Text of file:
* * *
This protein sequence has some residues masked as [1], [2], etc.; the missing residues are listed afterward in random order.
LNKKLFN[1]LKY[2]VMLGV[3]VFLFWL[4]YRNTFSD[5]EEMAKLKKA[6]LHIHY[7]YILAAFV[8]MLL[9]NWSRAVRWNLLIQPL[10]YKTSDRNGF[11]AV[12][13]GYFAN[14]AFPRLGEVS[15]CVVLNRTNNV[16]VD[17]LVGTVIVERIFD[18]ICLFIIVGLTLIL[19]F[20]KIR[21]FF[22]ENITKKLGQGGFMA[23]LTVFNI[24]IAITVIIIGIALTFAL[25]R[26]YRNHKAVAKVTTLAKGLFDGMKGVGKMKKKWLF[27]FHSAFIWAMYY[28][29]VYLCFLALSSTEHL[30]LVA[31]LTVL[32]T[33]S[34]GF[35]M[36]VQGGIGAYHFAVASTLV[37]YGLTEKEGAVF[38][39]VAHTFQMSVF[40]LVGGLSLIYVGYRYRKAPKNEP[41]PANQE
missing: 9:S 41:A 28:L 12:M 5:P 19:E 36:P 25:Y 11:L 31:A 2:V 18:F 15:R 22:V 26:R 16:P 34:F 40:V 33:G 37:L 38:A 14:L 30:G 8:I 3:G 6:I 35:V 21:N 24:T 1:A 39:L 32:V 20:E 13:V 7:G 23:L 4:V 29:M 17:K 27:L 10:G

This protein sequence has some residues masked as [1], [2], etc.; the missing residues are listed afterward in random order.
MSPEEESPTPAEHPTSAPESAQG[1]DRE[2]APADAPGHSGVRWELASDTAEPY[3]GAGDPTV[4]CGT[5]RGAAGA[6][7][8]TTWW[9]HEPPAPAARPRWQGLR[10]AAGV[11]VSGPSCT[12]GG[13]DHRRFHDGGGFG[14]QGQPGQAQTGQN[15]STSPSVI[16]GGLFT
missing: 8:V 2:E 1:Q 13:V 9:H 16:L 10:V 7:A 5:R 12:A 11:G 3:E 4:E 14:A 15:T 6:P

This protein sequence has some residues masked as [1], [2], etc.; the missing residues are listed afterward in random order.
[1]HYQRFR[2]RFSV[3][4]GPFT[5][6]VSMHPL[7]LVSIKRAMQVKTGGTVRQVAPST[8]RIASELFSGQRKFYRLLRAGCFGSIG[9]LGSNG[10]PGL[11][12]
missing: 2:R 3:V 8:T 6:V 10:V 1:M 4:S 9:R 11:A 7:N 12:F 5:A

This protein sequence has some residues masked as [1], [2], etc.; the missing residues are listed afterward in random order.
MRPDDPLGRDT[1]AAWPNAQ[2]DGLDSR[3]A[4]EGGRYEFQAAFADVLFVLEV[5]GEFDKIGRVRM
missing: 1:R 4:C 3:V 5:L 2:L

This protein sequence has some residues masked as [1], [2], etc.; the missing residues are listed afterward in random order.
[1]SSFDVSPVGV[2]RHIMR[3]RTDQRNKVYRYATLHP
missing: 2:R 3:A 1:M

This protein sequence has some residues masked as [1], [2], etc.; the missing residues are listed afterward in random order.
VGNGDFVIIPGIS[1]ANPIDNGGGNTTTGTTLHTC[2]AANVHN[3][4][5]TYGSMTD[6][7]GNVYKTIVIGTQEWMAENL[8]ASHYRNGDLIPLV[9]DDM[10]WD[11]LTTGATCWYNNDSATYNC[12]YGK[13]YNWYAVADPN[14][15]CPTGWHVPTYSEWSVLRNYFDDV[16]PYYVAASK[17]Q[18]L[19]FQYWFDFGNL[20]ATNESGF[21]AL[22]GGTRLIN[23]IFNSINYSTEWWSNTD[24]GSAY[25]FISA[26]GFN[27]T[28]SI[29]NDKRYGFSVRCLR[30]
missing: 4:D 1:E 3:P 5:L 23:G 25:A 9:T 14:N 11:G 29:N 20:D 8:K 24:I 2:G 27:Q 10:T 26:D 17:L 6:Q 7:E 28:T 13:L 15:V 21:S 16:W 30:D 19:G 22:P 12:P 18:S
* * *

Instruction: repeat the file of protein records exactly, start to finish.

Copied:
This protein sequence has some residues masked as [1], [2], etc.; the missing residues are listed afterward in random order.
LNKKLFN[1]LKY[2]VMLGV[3]VFLFWL[4]YRNTFSD[5]EEMAKLKKA[6]LHIHY[7]YILAAFV[8]MLL[9]NWSRAVRWNLLIQPL[10]YKTSDRNGF[11]AV[12][13]GYFAN[14]AFPRLGEVS[15]CVVLNRTNNV[16]VD[17]LVGTVIVERIFD[18]ICLFIIVGLTLIL[19]F[20]KIR[21]FF[22]ENITKKLGQGGFMA[23]LTVFNI[24]IAITVIIIGIALTFAL[25]R[26]YRNHKAVAKVTTLAKGLFDGMKGVGKMKKKWLF[27]FHSAFIWAMYY[28][29]VYLCFLALSSTEHL[30]LVA[31]LTVL[32]T[33]S[34]GF[35]M[36]VQGGIGAYHFAVASTLV[37]YGLTEKEGAVF[38][39]VAHTFQMSVF[40]LVGGLSLIYVGYRYRKAPKNEP[41]PANQE
missing: 9:S 41:A 28:L 12:M 5:P 19:E 36:P 25:Y 11:L 31:A 2:V 18:F 15:R 22:V 26:R 16:P 34:F 40:V 33:G 37:L 38:A 14:L 30:G 8:I 3:G 6:I 35:V 21:N 24:T 1:A 39:L 32:V 20:E 13:V 7:G 23:L 4:V 29:M 17:K 27:L 10:G

This protein sequence has some residues masked as [1], [2], etc.; the missing residues are listed afterward in random order.
MSPEEESPTPAEHPTSAPESAQG[1]DRE[2]APADAPGHSGVRWELASDTAEPY[3]GAGDPTV[4]CGT[5]RGAAGA[6][7][8]TTWW[9]HEPPAPAARPRWQGLR[10]AAGV[11]VSGPSCT[12]GG[13]DHRRFHDGGGFG[14]QGQPGQAQTGQN[15]STSPSVI[16]GGLFT
missing: 8:V 2:E 1:Q 13:V 9:H 16:L 10:V 7:A 5:R 12:A 11:G 3:E 4:E 14:A 15:T 6:P

This protein sequence has some residues masked as [1], [2], etc.; the missing residues are listed afterward in random order.
[1]HYQRFR[2]RFSV[3][4]GPFT[5][6]VSMHPL[7]LVSIKRAMQVKTGGTVRQVAPST[8]RIASELFSGQRKFYRLLRAGCFGSIG[9]LGSNG[10]PGL[11][12]
missing: 2:R 3:V 8:T 6:V 10:V 1:M 4:S 9:R 11:A 7:N 12:F 5:A

This protein sequence has some residues masked as [1], [2], etc.; the missing residues are listed afterward in random order.
MRPDDPLGRDT[1]AAWPNAQ[2]DGLDSR[3]A[4]EGGRYEFQAAFADVLFVLEV[5]GEFDKIGRVRM
missing: 1:R 4:C 3:V 5:L 2:L

This protein sequence has some residues masked as [1], [2], etc.; the missing residues are listed afterward in random order.
[1]SSFDVSPVGV[2]RHIMR[3]RTDQRNKVYRYATLHP
missing: 2:R 3:A 1:M

This protein sequence has some residues masked as [1], [2], etc.; the missing residues are listed afterward in random order.
VGNGDFVIIPGIS[1]ANPIDNGGGNTTTGTTLHTC[2]AANVHN[3][4][5]TYGSMTD[6][7]GNVYKTIVIGTQEWMAENL[8]ASHYRNGDLIPLV[9]DDM[10]WD[11]LTTGATCWYNNDSATYNC[12]YGK[13]YNWYAVADPN[14][15]CPTGWHVPTYSEWSVLRNYFDDV[16]PYYVAASK[17]Q[18]L[19]FQYWFDFGNL[20]ATNESGF[21]AL[22]GGTRLIN[23]IFNSINYSTEWWSNTD[24]GSAY[25]FISA[26]GFN[27]T[28]SI[29]NDKRYGFSVRCLR[30]
missing: 4:D 1:E 3:P 5:L 23:G 25:A 9:T 14:N 11:G 29:N 20:D 8:K 24:I 2:G 27:Q 10:T 26:D 17:L 6:Q 7:E 28:T 13:L 15:V 21:S 16:W 30:D 19:G 22:P 12:P 18:S